I am new here at World Compassion, although Jason Law has been a personal friend for many years. My day job for the past two decades has been creating and building businesses. But, my passion has always been in humanitarian aid that brings the message of Jesus Christ to those in need. Today the church world calls this “compassion evangelism” but Jesus worked ministry in this fashion everywhere he went.
I was in Haiti just weeks after the devastating earthquake in January 2011 delivering rice and beans that fed tens of thousands of people at their most desperate moment. It was an opportunity to help with practical needs and build relationships through which we could share the message of Christ. Working in humanitarian relief has helped me understand that people experience travesties that are beyond their control, and that believers must mobilize with a heart of compassion to meet those needs.
I was honored to join the World Compassion team on June 17th as Executive Director with the purpose of developing new ministry “on the ground” while helping to shape the organization as we move forward. Just one day after joining World Compassion, I found myself on a flight to Northern Iraq with two other team members to execute a food distribution to 2,000 Syrian refugees and assist as a local pastor preached the gospel to them in their native tongue.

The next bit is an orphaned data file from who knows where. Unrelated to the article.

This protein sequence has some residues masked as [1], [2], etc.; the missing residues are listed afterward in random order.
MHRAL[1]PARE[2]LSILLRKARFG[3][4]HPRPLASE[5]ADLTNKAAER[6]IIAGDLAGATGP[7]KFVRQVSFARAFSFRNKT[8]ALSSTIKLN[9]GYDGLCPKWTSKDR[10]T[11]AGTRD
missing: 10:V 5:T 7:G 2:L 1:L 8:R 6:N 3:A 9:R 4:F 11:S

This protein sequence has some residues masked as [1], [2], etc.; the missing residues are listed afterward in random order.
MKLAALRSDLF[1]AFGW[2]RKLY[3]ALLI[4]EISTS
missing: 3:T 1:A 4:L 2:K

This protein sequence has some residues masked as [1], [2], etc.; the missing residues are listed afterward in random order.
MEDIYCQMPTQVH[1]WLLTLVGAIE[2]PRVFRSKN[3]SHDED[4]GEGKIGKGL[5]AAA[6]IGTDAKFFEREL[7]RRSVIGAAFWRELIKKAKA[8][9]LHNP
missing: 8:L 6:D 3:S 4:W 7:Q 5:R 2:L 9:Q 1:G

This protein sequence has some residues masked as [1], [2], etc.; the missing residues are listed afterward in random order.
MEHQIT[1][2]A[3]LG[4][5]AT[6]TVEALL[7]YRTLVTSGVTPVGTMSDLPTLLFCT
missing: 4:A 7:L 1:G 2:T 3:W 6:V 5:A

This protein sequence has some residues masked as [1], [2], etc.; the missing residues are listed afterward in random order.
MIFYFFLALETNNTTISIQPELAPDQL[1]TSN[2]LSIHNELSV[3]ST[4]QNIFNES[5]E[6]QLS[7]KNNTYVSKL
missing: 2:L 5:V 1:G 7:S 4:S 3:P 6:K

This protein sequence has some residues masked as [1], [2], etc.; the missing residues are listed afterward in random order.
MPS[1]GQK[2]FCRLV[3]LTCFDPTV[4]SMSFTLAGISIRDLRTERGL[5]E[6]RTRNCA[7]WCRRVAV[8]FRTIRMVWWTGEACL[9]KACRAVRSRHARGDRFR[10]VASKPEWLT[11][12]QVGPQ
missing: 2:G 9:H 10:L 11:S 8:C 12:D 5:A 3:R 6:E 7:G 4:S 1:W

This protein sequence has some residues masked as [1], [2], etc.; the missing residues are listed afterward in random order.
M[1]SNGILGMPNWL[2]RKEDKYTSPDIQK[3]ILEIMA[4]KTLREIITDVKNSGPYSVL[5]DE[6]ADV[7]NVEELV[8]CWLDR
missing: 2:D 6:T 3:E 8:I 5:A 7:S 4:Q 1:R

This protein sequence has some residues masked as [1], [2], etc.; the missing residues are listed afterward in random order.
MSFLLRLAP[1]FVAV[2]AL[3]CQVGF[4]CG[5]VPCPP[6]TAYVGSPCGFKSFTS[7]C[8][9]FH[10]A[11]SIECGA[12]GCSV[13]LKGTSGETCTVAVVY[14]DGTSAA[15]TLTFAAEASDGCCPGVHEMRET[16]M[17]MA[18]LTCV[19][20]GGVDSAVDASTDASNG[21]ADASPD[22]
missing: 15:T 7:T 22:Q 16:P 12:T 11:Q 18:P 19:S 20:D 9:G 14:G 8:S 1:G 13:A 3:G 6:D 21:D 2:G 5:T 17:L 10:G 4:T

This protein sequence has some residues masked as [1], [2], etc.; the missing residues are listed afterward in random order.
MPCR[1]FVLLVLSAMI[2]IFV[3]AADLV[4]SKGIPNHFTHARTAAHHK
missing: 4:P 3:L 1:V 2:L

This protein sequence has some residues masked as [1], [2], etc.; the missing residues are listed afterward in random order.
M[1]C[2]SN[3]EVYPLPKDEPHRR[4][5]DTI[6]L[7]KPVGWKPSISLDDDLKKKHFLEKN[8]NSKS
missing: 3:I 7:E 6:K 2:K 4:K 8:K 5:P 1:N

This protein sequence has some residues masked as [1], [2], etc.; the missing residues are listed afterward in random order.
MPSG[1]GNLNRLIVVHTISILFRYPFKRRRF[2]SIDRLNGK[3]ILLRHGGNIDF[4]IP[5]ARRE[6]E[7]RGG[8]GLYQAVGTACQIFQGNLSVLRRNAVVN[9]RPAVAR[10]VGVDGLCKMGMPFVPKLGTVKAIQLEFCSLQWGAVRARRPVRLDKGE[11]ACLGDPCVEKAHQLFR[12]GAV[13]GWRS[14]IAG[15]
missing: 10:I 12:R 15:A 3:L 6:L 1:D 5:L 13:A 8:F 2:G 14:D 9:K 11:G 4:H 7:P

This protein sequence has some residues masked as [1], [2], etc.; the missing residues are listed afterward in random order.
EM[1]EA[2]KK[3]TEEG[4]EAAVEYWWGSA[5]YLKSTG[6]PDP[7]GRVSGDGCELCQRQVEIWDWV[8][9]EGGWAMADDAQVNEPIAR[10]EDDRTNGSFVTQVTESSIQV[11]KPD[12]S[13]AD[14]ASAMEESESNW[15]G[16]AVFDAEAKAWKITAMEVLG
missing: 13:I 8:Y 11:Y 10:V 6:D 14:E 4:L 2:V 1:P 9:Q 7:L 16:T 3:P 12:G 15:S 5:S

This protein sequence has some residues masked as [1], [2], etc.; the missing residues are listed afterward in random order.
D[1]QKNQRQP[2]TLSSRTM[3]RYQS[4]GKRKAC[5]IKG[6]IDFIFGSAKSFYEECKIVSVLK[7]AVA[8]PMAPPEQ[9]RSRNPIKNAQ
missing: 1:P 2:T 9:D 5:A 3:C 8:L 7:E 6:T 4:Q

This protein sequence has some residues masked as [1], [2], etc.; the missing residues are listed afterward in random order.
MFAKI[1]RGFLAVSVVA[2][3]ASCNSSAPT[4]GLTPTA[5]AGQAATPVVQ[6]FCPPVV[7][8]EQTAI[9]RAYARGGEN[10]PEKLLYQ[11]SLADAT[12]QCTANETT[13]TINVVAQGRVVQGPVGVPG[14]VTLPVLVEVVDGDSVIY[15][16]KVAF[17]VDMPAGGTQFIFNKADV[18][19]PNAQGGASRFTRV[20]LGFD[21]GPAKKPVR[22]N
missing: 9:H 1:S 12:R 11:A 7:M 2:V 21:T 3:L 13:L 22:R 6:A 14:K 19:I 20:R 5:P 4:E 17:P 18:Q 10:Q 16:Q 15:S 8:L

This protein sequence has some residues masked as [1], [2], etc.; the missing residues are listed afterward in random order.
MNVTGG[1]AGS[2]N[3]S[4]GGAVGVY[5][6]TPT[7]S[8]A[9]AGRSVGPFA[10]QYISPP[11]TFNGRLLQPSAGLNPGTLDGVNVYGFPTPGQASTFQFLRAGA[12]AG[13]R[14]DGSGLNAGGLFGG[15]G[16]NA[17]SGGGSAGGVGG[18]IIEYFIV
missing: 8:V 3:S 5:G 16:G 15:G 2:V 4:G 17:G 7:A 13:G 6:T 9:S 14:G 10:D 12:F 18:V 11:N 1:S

We stayed a week on the ground in Northern Iraq spending time in the Domiz camp as well as visiting refugees in other cities such as Koya. It was tragic learning about the Syrian war through the stories these folks told. We left with conflicting feelings and thoughts which provoked many late night conversations among our team. These were normal people with careers, children playing sports, young people opening and operating small businesses, or simply going to college and studying. They were not at all like the Jihadists we see on TV wanting to “kill the infidel.” Inevitably they became trapped in a vicious war by the same Jihadists that threaten Westerners liberty. These refugees became victims caught in the crossfire of brutality between the Regime and the Rebels.
It is a challenge to measure the negative impact war has on families, parents, children and communities. But we all returned with resolute purpose to help you understand the crisis these refugees are trapped in and how we can all work together to relieve their immediate humanitarian needs while bringing longer term spiritual support.
We invite you to learn more about the Syrian refugee crisis, and the opportunity in front of us through the I Am Syria blog posts. This page includes personal stories from refugees relating the suffering they have experienced, excerpts from meetings with government officials, and even lunch with a terrorist. Join us on Instagram, Facebook and Twitter as we will be providing daily and weekly updates on the Syrian refugee crisis though our I Am Syria campaign. Also, visit our Syria web page for even more content on how World Compassion is addressing the crisis.
Like you, I watched clips on the news about the war in Syria, and even read a few articles on the topic. It seemed like “just another war” in the Middle East. I was certainly unprepared for what we encountered in those camps.
There are 150,000 Syrian refugees in Northern Iraq that World Compassion endeavors to reach. Each number represents a person, with a tragic story, but the end of their story has not yet been written. Together, you and I control the ending of their story. We can choose to give food and the hope of the gospel, or we can allow this to be just another faceless war.